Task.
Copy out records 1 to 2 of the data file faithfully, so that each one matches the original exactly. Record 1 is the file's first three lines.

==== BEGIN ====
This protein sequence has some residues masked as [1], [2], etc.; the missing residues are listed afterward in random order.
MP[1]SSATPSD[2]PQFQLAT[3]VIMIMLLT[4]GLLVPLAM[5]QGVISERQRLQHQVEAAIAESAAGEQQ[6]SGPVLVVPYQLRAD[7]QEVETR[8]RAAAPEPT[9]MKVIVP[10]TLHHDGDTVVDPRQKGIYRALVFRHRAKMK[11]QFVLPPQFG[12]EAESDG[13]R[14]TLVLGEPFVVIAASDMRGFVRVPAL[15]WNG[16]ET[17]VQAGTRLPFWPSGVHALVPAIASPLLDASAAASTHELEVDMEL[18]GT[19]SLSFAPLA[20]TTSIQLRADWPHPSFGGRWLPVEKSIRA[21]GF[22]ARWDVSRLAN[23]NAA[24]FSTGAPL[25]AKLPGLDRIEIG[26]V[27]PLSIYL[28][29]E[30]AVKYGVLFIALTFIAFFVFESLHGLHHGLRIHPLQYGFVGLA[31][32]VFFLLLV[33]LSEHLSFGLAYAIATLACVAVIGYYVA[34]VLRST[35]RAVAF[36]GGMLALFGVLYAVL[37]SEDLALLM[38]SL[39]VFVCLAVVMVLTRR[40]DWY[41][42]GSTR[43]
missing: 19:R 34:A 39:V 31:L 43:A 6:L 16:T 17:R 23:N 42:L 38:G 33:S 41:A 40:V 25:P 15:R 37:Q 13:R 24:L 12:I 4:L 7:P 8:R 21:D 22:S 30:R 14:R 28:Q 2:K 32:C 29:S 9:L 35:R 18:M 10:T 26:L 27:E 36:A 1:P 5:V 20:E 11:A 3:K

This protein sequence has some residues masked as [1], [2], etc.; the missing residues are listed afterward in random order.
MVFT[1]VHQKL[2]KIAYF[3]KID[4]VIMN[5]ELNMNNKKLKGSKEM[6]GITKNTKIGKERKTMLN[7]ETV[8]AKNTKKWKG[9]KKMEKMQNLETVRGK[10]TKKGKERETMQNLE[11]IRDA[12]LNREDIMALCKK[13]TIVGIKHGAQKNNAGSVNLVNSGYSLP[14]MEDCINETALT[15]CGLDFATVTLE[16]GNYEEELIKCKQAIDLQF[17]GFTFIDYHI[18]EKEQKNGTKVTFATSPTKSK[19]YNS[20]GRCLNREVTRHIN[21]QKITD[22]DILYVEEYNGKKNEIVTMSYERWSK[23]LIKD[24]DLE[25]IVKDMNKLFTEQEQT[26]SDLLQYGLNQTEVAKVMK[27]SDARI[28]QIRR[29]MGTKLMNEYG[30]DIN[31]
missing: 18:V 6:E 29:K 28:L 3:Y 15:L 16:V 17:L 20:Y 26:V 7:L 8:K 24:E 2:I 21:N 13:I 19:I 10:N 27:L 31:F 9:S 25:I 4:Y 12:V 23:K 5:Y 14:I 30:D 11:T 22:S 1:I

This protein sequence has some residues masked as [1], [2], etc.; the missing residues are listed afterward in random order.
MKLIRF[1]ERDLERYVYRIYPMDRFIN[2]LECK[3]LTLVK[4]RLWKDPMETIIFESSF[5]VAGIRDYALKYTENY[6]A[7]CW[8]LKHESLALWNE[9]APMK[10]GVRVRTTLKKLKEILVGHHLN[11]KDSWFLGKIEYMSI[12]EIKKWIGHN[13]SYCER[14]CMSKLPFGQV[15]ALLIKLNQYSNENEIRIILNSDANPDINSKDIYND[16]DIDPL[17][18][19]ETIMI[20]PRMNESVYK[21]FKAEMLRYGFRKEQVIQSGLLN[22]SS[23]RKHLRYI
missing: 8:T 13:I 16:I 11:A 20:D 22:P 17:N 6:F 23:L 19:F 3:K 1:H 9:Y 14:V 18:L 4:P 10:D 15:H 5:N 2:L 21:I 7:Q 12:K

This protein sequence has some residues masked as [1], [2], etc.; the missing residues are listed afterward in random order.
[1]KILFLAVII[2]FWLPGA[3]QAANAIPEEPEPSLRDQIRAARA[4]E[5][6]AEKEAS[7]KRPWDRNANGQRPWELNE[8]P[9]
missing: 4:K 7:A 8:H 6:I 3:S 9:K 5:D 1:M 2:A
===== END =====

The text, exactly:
This protein sequence has some residues masked as [1], [2], etc.; the missing residues are listed afterward in random order.
MP[1]SSATPSD[2]PQFQLAT[3]VIMIMLLT[4]GLLVPLAM[5]QGVISERQRLQHQVEAAIAESAAGEQQ[6]SGPVLVVPYQLRAD[7]QEVETR[8]RAAAPEPT[9]MKVIVP[10]TLHHDGDTVVDPRQKGIYRALVFRHRAKMK[11]QFVLPPQFG[12]EAESDG[13]R[14]TLVLGEPFVVIAASDMRGFVRVPAL[15]WNG[16]ET[17]VQAGTRLPFWPSGVHALVPAIASPLLDASAAASTHELEVDMEL[18]GT[19]SLSFAPLA[20]TTSIQLRADWPHPSFGGRWLPVEKSIRA[21]GF[22]ARWDVSRLAN[23]NAA[24]FSTGAPL[25]AKLPGLDRIEIG[26]V[27]PLSIYL[28][29]E[30]AVKYGVLFIALTFIAFFVFESLHGLHHGLRIHPLQYGFVGLA[31][32]VFFLLLV[33]LSEHLSFGLAYAIATLACVAVIGYYVA[34]VLRST[35]RAVAF[36]GGMLALFGVLYAVL[37]SEDLALLM[38]SL[39]VFVCLAVVMVLTRR[40]DWY[41][42]GSTR[43]
missing: 19:R 34:A 39:V 31:L 43:A 6:L 16:T 17:R 23:N 42:L 38:G 33:S 41:A 40:V 25:P 15:R 37:Q 13:R 24:L 12:I 4:L 7:P 8:R 21:D 22:S 30:R 14:R 28:Q 2:K 32:C 29:S 9:L 35:R 18:M 10:T 26:L 27:E 36:A 1:P 5:V 20:E 11:A 3:K

This protein sequence has some residues masked as [1], [2], etc.; the missing residues are listed afterward in random order.
MVFT[1]VHQKL[2]KIAYF[3]KID[4]VIMN[5]ELNMNNKKLKGSKEM[6]GITKNTKIGKERKTMLN[7]ETV[8]AKNTKKWKG[9]KKMEKMQNLETVRGK[10]TKKGKERETMQNLE[11]IRDA[12]LNREDIMALCKK[13]TIVGIKHGAQKNNAGSVNLVNSGYSLP[14]MEDCINETALT[15]CGLDFATVTLE[16]GNYEEELIKCKQAIDLQF[17]GFTFIDYHI[18]EKEQKNGTKVTFATSPTKSK[19]YNS[20]GRCLNREVTRHIN[21]QKITD[22]DILYVEEYNGKKNEIVTMSYERWSK[23]LIKD[24]DLE[25]IVKDMNKLFTEQEQT[26]SDLLQYGLNQTEVAKVMK[27]SDARI[28]QIRR[29]MGTKLMNEYG[30]DIN[31]
missing: 18:V 6:E 29:K 28:L 3:Y 15:L 16:V 17:L 20:Y 26:V 7:L 8:K 24:E 2:I 21:N 13:I 19:I 10:N 27:L 31:F 9:S 25:I 4:Y 12:V 23:K 5:Y 14:I 30:D 11:T 22:S 1:I